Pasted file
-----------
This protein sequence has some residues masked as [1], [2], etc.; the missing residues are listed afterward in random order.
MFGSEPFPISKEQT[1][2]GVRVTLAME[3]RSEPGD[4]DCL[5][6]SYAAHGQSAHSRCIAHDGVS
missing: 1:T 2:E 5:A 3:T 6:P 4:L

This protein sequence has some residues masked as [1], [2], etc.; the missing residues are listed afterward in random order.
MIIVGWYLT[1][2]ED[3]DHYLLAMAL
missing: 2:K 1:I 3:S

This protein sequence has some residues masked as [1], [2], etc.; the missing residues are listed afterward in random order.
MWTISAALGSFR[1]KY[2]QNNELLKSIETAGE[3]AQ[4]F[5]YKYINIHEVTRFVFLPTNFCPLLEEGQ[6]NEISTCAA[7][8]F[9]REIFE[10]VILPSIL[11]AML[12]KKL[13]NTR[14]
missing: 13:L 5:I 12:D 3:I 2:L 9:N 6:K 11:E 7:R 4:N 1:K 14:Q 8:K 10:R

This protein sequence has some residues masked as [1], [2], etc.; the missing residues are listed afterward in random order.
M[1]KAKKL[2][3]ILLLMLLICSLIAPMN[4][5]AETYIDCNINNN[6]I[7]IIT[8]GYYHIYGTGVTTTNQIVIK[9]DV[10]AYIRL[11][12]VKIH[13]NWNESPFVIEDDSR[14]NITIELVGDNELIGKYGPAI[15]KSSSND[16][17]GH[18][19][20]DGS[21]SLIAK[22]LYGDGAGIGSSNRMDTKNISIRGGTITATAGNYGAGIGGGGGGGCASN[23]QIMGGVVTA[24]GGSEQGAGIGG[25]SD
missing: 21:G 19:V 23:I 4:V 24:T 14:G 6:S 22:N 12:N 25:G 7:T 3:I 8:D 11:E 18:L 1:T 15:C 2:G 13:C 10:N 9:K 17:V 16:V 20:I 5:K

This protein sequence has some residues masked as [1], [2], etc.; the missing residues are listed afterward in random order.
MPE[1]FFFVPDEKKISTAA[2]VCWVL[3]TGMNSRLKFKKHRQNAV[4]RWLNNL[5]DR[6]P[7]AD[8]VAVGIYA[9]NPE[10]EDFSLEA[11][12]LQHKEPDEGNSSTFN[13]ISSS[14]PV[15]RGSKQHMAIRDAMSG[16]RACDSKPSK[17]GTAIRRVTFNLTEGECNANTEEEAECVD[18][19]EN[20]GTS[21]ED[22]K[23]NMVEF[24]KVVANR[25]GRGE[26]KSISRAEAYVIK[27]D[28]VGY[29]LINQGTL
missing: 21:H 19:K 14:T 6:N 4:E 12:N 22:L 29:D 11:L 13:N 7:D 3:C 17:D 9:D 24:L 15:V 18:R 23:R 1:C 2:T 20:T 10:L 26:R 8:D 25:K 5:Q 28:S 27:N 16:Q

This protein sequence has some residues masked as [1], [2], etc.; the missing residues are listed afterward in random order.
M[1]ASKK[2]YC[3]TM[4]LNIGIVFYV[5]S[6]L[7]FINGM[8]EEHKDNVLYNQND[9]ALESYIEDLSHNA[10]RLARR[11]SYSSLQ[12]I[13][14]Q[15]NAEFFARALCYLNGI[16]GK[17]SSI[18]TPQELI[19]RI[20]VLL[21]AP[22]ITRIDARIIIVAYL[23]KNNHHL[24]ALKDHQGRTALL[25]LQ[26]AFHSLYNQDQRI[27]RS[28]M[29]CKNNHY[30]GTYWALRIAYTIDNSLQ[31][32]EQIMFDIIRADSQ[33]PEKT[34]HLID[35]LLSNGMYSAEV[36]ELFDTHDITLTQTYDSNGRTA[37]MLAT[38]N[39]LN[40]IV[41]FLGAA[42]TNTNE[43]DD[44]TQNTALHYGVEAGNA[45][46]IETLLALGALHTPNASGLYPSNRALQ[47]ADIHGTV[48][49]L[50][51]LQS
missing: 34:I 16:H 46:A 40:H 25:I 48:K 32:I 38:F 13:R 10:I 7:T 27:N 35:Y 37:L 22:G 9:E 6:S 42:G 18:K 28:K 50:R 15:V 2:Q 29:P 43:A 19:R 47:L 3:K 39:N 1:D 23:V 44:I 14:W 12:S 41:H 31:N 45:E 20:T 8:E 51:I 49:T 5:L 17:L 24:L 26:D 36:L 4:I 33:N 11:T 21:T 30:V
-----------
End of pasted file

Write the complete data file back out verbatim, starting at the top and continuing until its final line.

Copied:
This protein sequence has some residues masked as [1], [2], etc.; the missing residues are listed afterward in random order.
MFGSEPFPISKEQT[1][2]GVRVTLAME[3]RSEPGD[4]DCL[5][6]SYAAHGQSAHSRCIAHDGVS
missing: 1:T 2:E 5:A 3:T 6:P 4:L

This protein sequence has some residues masked as [1], [2], etc.; the missing residues are listed afterward in random order.
MIIVGWYLT[1][2]ED[3]DHYLLAMAL
missing: 2:K 1:I 3:S

This protein sequence has some residues masked as [1], [2], etc.; the missing residues are listed afterward in random order.
MWTISAALGSFR[1]KY[2]QNNELLKSIETAGE[3]AQ[4]F[5]YKYINIHEVTRFVFLPTNFCPLLEEGQ[6]NEISTCAA[7][8]F[9]REIFE[10]VILPSIL[11]AML[12]KKL[13]NTR[14]
missing: 13:L 5:I 12:D 3:I 2:L 9:N 6:K 11:E 7:R 4:N 1:K 14:Q 8:K 10:R

This protein sequence has some residues masked as [1], [2], etc.; the missing residues are listed afterward in random order.
M[1]KAKKL[2][3]ILLLMLLICSLIAPMN[4][5]AETYIDCNINNN[6]I[7]IIT[8]GYYHIYGTGVTTTNQIVIK[9]DV[10]AYIRL[11][12]VKIH[13]NWNESPFVIEDDSR[14]NITIELVGDNELIGKYGPAI[15]KSSSND[16][17]GH[18][19][20]DGS[21]SLIAK[22]LYGDGAGIGSSNRMDTKNISIRGGTITATAGNYGAGIGGGGGGGCASN[23]QIMGGVVTA[24]GGSEQGAGIGG[25]SD
missing: 21:G 19:V 23:I 4:V 24:T 14:G 6:S 22:N 12:N 25:G 7:T 3:I 8:D 11:E 18:L 1:T 15:C 2:G 13:C 10:N 9:K 17:V 16:V 20:I 5:K

This protein sequence has some residues masked as [1], [2], etc.; the missing residues are listed afterward in random order.
MPE[1]FFFVPDEKKISTAA[2]VCWVL[3]TGMNSRLKFKKHRQNAV[4]RWLNNL[5]DR[6]P[7]AD[8]VAVGIYA[9]NPE[10]EDFSLEA[11][12]LQHKEPDEGNSSTFN[13]ISSS[14]PV[15]RGSKQHMAIRDAMSG[16]RACDSKPSK[17]GTAIRRVTFNLTEGECNANTEEEAECVD[18][19]EN[20]GTS[21]ED[22]K[23]NMVEF[24]KVVANR[25]GRGE[26]KSISRAEAYVIK[27]D[28]VGY[29]LINQGTL
missing: 21:H 19:K 14:T 6:N 4:E 12:N 22:L 29:D 11:L 13:N 7:D 3:C 17:D 9:D 24:L 15:V 18:R 23:R 1:C 2:T 20:T 10:L 26:R 8:D 25:K 5:Q 28:S 27:N 16:Q

This protein sequence has some residues masked as [1], [2], etc.; the missing residues are listed afterward in random order.
M[1]ASKK[2]YC[3]TM[4]LNIGIVFYV[5]S[6]L[7]FINGM[8]EEHKDNVLYNQND[9]ALESYIEDLSHNA[10]RLARR[11]SYSSLQ[12]I[13][14]Q[15]NAEFFARALCYLNGI[16]GK[17]SSI[18]TPQELI[19]RI[20]VLL[21]AP[22]ITRIDARIIIVAYL[23]KNNHHL[24]ALKDHQGRTALL[25]LQ[26]AFHSLYNQDQRI[27]RS[28]M[29]CKNNHY[30]GTYWALRIAYTIDNSLQ[31][32]EQIMFDIIRADSQ[33]PEKT[34]HLID[35]LLSNGMYSAEV[36]ELFDTHDITLTQTYDSNGRTA[37]MLAT[38]N[39]LN[40]IV[41]FLGAA[42]TNTNE[43]DD[44]TQNTALHYGVEAGNA[45][46]IETLLALGALHTPNASGLYPSNRALQ[47]ADIHGTV[48][49]L[50][51]LQS
missing: 34:I 16:H 46:A 40:H 25:I 48:K 32:I 38:F 13:R 10:I 7:T 27:N 35:Y 37:L 22:G 9:E 6:S 42:G 18:K 28:K 50:R 15:V 2:Q 29:P 43:A 19:R 47:L 3:K 39:N 1:D 23:V 44:I 14:W 12:S 41:H 31:N 45:E 20:T 8:E 51:I 49:T 5:L 17:L 24:L 26:D 36:L 4:I 33:N 11:T 21:T 30:V